Indeterminate risk factors have raised the question of whether PMRT should be used routinely or selectively for breast cancer patients with one to three positive lymph nodes. Because the latest Oxford review demonstrated that PMRT significantly improved local control and survival rates after axillary clearance and systematic therapy in all patients with early breast cancer with positive lymph nodes [15], recent guidelines recommended routine use of PMRT in patients with node-positive breast cancer, irrespective of the number of positive lymph nodes [23, 24]. However, this meta-analysis included prospective randomized trials initiated prior to 2000, before the introduction of modern diagnostic procedures and systematic treatments. Because of this limitation, several investigators have disagreed with the routine use of PMRT based on the fact that improved diagnostic procedures and systemic therapy, as well as increased selective use of PMRT for high-risk patients, led to a lower LRR rate among patients who did not receive PMRT [13, 25]. Moo et al. reported similar LRR rates in the PMRT and no PMRT groups (3.2% vs. 4.3%, respectively) [13]. In addition, an MD Anderson Cancer Center study reported that patients treated more recently (2000–2007) who did not receive PMRT exhibited an extremely low 5-year LRR rate (2.8%) [25]. The authors argued that detailed pathologic processing and serial sectioning of the sentinel lymph node biopsy increased the selective use of PMRT and that the introduction of more effective systemic regimens, including taxanes and aromatase inhibitors, resulted in favorable locoregional outcomes in patients who did not require PMRT.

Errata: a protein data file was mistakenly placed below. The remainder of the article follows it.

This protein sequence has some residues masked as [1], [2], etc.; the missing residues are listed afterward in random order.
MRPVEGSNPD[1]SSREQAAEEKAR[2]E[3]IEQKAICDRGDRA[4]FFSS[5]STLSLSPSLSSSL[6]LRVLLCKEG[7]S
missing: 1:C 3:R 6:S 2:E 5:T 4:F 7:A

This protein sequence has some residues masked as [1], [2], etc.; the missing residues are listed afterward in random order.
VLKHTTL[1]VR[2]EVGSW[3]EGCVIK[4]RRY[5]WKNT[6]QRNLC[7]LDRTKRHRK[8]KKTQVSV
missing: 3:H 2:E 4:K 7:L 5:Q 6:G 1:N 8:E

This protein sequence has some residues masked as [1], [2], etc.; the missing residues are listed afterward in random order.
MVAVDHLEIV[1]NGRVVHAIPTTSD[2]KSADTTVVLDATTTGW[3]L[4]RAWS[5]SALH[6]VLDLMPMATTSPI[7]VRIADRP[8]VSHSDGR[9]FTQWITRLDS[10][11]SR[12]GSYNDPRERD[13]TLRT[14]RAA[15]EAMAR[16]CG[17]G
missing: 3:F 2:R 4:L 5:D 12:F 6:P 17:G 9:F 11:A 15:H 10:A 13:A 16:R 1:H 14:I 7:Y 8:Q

Although the low LRR rate from recent studies limited the role of PMRT for locoregional control, PMRT still seemed to improve CSS in the era of modern diagnostic and therapeutic procedures. Chang et al. reported that, although advances in diagnostic procedures and systemic treatments reduced the LRR rate among patients who did not undergo PMRT to a rate similar to that in patients who received PMRT, PMRT increased CSS significantly [22]. Our study also suggests that PMRT improves survival in breast cancer patients with one to three positive nodes.

Recently, the Medical Research Council and European Organization for Research and Treatment of Cancer initiated a prospective randomized trial, called SUPREMO, to investigate the survival benefit of PMRT in early-stage breast cancer patients with intermediate risk [16]. The results of this trial will provide guidelines for PMRT in breast cancer patients with one to three positive nodes.

Our retrospective study had several limitations, including a short follow-up time and the intrinsic defects of nonrandomized retrospective studies. Many factors, such as comorbidities, surgical margin status, adjuvant chemotherapy regimens, targeted therapies, and blood vessel invasion, were not available in the SEER database and may have influenced overall results; thus, our results should be interpreted with caution. Decisions regarding PMRT should be made based on patient factors, tumor biology, and the prognostic score. Patients with smaller tumors and fewer involved lymph nodes were more likely to receive PMRT. This bias might have seriously affected treatment outcomes. Despite our efforts to adjust for this bias via multivariate analysis, it is likely that other unknown biases influenced our results. Insufficient use of regional nodal irradiation was also a limitation of this study.

In conclusion, use of PMRT in breast cancer patients with one to three positive lymph nodes should be based on patient factors, tumor biology, and prognostic score.

MATERIALS AND METHODS

Patient selection